c. Barbara Jean, born December 15, 1927 in Jamestown, New York; married Jack Goss there on July 3, 1948.
The children of Barbara J. Bush and Jack Goss:
1) Jacquelyn "Jackie"
2) Margaret Ann "Margie"
2) Richard B., born October 24, 1897 in Jamestown, New York; baptized April 16, 1911 at Calvary Baptist Church in Jamestown; married Bertha Anderson; worked as a jeweler and managed a jewelry store in Grand Rapids, Michigan; died December 29, 1958; buried in Jamestown, New York.
The children of Richard B. Bush and Bertha Anderson:
a. Betty, married Lester Bosse.
The children of Betty Bush and Lester Bosse:
b. Harry, married two or three times, lived in Grand Rapids, Mich..
c. Richard B. Jr., lived in Grand Rapids, Mich.
3) John Emery, Jr., born May 4, 1900 in Jamestown, New York; in Navy in WWI (a boxer while in the service, stationed in San Diego); married Helen Siegler; died December 29, 1966 in Jamestown; buried in Lakeview Cemetery on January 3, 1967. Helen died February 5, 1977; buried in Lakeview Cemetery.
The children of John E. Bush Jr. and Helen Siegler:
a. Richard Allen, born 1933; killed in sledding accident December
19, 1942; buried
December 22, 1942 in Lakeview Cemetery.
d. Janice Marie, born 1939; died May 16, 1971; buried in Lakeview Cemetery.
f. John Emery III.
4) Aaron Levi, born January 9, 1905 in Jamestown, New York; married Kathyrn Ulrich; was a jeweler and managed the jewelry department of J.L. Hudson's in Detroit, Michigan; died December 1, 1975.
The children of Aaron L. Bush and Kathyrn Ulrich:
a. Patricia, married Robert Kopp.
b. William, married Peggy --?--; (two daughters: Cheryl, --?--).
c. Ann, (had three children).
Lillian Louise, born March 30, 1907 in Jamestown, New York;
baptized April 4, 1920 at Calvary Baptist Church in Jamestown;
January 20, 1936, in Montecello, New York, married Charles
Cottle Taylor (1898-1968) (along with his father, he ran
Taylor and Sons Chevrolet Sales and Service in Jordan, New York,
and owned a factory); "Lilly" was employed as a
telephone operator, a secretary, and later as a bank loan
officer; died December 1, 1985 in Skaeneatelas, New York (no
6) Robert Frank, born March 18, 1912 in Jamestown, New York; married Lucy M Swan on April 4, 1946; died April 5, 1986 in San Diego, California.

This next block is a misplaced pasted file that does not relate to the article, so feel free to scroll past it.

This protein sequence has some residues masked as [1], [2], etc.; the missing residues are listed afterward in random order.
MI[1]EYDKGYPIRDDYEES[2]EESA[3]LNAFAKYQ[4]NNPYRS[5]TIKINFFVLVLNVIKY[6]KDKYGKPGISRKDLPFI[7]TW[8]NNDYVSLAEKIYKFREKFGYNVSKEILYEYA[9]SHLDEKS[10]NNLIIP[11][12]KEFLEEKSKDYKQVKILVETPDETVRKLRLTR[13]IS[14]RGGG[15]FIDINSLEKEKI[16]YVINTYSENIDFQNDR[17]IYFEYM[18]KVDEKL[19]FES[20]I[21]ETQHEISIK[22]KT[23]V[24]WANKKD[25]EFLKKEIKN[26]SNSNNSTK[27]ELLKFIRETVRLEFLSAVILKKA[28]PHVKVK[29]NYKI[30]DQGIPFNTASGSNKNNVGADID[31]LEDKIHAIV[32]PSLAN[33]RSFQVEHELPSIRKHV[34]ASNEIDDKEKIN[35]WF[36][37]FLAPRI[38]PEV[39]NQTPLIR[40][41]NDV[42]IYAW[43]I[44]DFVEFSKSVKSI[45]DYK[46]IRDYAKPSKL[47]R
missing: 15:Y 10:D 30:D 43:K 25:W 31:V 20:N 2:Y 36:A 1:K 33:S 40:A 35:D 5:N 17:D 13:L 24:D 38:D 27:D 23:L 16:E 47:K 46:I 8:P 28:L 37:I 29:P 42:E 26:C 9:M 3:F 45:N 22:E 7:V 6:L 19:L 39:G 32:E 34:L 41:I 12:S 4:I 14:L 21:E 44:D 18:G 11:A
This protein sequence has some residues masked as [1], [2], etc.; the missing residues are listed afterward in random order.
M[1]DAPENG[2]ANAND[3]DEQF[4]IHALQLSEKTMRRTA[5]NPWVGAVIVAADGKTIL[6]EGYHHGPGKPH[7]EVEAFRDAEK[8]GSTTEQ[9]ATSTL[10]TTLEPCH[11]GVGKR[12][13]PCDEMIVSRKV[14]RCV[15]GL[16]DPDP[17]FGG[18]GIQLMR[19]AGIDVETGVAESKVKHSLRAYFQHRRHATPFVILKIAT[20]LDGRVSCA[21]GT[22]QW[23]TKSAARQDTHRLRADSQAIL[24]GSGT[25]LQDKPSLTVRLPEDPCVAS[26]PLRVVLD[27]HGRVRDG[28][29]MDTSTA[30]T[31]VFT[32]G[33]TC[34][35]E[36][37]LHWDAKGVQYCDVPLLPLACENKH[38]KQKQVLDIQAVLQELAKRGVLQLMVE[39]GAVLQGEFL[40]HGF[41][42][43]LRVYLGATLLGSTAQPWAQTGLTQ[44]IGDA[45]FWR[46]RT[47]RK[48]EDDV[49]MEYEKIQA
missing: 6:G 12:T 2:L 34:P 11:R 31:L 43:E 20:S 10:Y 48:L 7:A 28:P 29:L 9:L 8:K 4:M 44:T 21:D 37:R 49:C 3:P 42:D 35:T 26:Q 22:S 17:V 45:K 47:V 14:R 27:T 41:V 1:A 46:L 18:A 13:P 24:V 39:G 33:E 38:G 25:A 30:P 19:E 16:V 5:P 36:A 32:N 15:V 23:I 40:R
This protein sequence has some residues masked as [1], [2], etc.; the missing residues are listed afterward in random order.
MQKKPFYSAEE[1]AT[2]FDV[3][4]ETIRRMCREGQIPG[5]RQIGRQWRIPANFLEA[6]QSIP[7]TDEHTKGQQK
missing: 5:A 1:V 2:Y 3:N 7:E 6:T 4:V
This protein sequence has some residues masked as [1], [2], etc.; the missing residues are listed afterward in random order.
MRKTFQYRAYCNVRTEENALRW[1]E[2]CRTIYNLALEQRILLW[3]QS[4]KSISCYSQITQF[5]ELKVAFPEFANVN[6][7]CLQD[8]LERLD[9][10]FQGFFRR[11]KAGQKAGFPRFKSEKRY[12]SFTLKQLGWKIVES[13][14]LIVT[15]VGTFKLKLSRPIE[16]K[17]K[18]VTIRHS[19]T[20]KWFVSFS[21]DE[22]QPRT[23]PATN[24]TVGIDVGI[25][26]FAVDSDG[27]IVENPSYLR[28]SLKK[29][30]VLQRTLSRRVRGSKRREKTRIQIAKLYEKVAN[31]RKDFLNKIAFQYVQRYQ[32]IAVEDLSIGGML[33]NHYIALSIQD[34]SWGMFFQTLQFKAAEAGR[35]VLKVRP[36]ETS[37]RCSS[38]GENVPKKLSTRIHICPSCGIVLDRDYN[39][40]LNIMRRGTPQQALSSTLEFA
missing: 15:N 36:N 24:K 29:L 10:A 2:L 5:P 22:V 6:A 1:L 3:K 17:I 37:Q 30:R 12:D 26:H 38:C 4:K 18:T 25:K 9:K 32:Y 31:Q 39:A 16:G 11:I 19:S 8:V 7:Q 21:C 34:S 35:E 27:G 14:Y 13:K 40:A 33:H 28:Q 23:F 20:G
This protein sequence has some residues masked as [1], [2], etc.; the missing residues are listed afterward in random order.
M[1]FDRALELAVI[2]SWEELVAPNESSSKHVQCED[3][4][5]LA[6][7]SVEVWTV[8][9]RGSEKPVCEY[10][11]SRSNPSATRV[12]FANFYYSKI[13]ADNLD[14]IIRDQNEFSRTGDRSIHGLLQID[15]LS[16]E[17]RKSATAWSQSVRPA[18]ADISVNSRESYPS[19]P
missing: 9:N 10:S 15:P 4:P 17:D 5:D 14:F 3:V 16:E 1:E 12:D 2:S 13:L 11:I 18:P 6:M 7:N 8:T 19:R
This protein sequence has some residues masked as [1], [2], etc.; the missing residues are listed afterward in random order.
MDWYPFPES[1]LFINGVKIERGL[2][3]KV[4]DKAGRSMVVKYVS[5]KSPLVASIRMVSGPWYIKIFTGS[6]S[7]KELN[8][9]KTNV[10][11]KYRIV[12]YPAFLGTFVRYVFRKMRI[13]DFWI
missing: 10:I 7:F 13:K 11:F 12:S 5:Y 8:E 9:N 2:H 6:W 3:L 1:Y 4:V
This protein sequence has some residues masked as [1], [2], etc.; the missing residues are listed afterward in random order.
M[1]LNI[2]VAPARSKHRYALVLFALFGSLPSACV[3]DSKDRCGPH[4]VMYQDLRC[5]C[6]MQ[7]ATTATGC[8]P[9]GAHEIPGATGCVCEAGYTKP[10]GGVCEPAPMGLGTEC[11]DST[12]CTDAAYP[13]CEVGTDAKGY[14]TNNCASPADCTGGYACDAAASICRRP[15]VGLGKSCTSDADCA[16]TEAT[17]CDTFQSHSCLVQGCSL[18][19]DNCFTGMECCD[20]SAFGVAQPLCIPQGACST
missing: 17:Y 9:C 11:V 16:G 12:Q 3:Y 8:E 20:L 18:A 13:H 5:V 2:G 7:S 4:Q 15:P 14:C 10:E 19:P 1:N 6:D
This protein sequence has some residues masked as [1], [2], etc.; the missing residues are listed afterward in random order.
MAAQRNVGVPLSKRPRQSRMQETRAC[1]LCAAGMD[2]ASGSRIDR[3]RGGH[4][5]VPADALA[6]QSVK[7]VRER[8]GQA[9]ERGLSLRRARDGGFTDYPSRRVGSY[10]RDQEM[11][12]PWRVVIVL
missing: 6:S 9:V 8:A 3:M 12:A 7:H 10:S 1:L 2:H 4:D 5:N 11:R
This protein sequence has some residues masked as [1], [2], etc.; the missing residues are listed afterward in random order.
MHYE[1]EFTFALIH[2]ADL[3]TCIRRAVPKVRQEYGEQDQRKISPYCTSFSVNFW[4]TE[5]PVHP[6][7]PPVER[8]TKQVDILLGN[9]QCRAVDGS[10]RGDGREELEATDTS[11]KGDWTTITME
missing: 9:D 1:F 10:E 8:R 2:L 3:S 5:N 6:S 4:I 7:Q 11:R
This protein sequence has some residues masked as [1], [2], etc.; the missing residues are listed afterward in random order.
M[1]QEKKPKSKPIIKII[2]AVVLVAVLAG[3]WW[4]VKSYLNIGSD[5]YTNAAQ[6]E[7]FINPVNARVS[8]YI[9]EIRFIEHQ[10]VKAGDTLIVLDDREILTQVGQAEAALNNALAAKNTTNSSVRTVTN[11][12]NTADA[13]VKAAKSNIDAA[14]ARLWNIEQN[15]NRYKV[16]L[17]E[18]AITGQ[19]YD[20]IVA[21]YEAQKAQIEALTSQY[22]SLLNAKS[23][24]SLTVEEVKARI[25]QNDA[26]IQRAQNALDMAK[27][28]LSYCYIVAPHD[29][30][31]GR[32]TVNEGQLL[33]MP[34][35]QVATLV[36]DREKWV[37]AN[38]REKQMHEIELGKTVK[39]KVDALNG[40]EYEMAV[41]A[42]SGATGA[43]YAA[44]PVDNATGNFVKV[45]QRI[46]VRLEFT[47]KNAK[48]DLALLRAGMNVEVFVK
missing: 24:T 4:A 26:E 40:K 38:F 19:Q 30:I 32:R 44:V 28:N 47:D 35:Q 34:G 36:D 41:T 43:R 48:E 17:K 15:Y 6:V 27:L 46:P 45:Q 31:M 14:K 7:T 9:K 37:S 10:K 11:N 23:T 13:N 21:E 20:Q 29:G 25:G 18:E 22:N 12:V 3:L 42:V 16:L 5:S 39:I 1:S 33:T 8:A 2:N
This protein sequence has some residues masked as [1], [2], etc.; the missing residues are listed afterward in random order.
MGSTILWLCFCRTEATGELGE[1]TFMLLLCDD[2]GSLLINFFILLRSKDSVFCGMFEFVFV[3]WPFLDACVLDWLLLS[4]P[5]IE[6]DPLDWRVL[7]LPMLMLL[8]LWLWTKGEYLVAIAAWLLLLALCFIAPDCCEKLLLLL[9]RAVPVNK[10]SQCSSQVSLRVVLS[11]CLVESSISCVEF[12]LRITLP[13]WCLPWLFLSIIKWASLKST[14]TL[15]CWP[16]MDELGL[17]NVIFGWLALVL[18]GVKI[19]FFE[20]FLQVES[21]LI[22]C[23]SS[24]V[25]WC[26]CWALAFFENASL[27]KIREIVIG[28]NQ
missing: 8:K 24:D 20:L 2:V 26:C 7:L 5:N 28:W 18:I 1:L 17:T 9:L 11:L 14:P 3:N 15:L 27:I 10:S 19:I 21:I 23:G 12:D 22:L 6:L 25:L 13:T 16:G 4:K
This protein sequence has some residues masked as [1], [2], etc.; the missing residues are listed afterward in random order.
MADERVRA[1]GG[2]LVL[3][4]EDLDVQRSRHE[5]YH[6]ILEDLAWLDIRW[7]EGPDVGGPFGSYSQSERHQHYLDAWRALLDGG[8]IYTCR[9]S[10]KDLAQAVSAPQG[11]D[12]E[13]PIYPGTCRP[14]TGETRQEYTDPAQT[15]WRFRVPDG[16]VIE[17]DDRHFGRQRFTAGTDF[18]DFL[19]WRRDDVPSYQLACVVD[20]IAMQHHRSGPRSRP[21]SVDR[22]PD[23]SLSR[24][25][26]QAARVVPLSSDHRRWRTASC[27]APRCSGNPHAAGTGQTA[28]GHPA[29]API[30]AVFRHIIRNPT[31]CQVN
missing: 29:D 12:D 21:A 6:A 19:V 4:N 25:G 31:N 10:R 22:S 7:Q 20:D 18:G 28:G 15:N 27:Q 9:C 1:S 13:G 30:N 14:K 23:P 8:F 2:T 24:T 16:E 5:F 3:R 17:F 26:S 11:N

7) Julia, born February 10, 1916 in Jamestown, New York; never married; died November 28, 1921 in Jamestown, New York; buried in Lakeview Cemetery on November 30, 1921.
IV. Robert Frank Bush was born at his parents home in Jamestown, New York on the morning of March 18, 1912, with his aunts Chloe and Ol acting as midwives. At age six Robert enrolled in kindergarten at the Charles Street School in Jamestown and was promoted to the first grade two weeks later. Several years later he won a knot tying contest held at the school. He belonged to the local Boy Scout troop and enjoyed playing the harmonica and drawing in his spare time.
Robert became interested in performing after watching shows at Shea's Theatre, where his father worked. He worked out a routine where he would walk out on stage carrying a violin case under his arm, set it down, open it up, and look for his instrument. Not finding it, he would frantically search his pockets, finally locating a harmonica in his vest pocket. He then played Tchaikovsky's "Humoresque," followed by an encore of Stephen Foster's "Way Down Upon the Swanee River." After one show, however, he was beaten up by several boys from the school.
Robert and his younger sister, Julia, were constant companions. One day while they were playing on his scooter, Julia fell and bumped her head on a tree Several weeks later, she fell from the wagon they were playing on and hit her head on the sidewalk. The last injury caused quite a swelling and everyone was very concerned. Soon afterwards, Julia lapsed into a coma which lasted about three months. On November 28, 1921, five year old Julia died from lethargic encephalitis, a disease caused by an unknown organism.
Although it had nothing whatsoever to do with her falls, people often spoke of her going into a coma "after falling off Bobbie's wagon." These events became linked in his mind, and he came to believe he was responsible for his sister's death. Sadly, he never completely accepted the fact that he was blameless for his sister's death.
At seventeen, Bob went to work in a furniture factory, although he was barely heavy enough to punch the drilling machine bit down. In the fall he went back to school. After dropping out of high school Robert worked in several other furniture factories. He was employed at Art Metal for two years, helped manufacture voting machines, and eventually joined the Civilian Conservation Corps, a work program created by the Roosevelt administration to combat unemployment during the Depression.
The C.C.C. camp was located in Connecticut. Young men were sent there and trained to do outdoor maintenance such as clearing brush, making parks for the public, and clipping diseased tips (leaders) from pine trees. The program paid $30.00 a month, $25.00 of which was sent home to Robert's parents. Bob was on the staff of the camp newspaper and one of his drawings appeared in it. Sundays - his only days off - were spent with friends sitting in front of an ice cream parlor in Haddam, Connecticut, eating vanilla ice cream by the pint.
Once, while using a brushhook close to the ground, Bob hit a hornets nest that was built on the ground. A swarm of angry hornets attacked him, stinging him around the neck, shoulders, and eyelids. His face and neck swelled up but, luckily, the hornets did not sting his eyes.
After this job ended, Bob endured several years of unemployment, as did millions of others during the Great Depression. He stayed home and did odd jobs such as weeding and mowing lawns. Later, he got a job at the Union Furniture Company "tailing" a rip saw, and remained there for several years. Bob earned enough money to buy a Hupmobile touring car which he kept for a short time before selling.